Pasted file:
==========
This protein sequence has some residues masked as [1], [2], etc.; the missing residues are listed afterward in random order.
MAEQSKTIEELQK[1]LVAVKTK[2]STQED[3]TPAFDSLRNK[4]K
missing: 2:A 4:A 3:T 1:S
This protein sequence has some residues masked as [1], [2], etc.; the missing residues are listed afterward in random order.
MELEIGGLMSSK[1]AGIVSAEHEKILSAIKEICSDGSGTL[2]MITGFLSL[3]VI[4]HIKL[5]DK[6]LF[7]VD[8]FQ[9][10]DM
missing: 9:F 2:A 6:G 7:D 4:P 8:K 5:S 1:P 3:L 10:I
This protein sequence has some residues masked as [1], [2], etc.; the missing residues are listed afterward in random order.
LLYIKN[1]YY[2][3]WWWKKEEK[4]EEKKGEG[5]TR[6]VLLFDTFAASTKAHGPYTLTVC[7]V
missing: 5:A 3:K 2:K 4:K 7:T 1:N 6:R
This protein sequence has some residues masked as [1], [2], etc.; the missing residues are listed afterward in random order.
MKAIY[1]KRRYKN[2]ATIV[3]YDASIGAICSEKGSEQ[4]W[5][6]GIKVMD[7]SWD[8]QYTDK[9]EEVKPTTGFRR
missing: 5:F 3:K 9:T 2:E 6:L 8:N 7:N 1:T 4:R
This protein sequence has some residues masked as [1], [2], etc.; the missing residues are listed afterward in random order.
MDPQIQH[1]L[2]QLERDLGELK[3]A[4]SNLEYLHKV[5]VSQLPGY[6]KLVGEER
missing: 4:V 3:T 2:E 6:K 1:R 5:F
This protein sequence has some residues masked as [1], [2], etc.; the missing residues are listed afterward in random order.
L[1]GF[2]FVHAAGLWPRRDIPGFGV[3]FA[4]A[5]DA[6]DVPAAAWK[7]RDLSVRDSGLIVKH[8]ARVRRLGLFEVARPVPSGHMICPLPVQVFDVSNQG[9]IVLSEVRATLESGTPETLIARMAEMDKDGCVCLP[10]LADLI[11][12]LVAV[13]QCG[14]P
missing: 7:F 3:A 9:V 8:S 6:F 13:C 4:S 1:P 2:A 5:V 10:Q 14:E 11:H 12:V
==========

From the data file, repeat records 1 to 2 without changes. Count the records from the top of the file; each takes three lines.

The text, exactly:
This protein sequence has some residues masked as [1], [2], etc.; the missing residues are listed afterward in random order.
MAEQSKTIEELQK[1]LVAVKTK[2]STQED[3]TPAFDSLRNK[4]K
missing: 2:A 4:A 3:T 1:S
This protein sequence has some residues masked as [1], [2], etc.; the missing residues are listed afterward in random order.
MELEIGGLMSSK[1]AGIVSAEHEKILSAIKEICSDGSGTL[2]MITGFLSL[3]VI[4]HIKL[5]DK[6]LF[7]VD[8]FQ[9][10]DM
missing: 9:F 2:A 6:G 7:D 4:P 8:K 5:S 1:P 3:L 10:I